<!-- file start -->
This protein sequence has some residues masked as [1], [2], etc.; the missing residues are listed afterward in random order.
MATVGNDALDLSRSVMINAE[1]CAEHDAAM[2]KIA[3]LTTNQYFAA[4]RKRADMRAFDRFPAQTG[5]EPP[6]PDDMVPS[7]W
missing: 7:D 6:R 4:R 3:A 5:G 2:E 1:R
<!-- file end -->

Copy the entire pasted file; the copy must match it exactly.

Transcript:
This protein sequence has some residues masked as [1], [2], etc.; the missing residues are listed afterward in random order.
MATVGNDALDLSRSVMINAE[1]CAEHDAAM[2]KIA[3]LTTNQYFAA[4]RKRADMRAFDRFPAQTG[5]EPP[6]PDDMVPS[7]W
missing: 7:D 6:R 4:R 3:A 5:G 2:E 1:R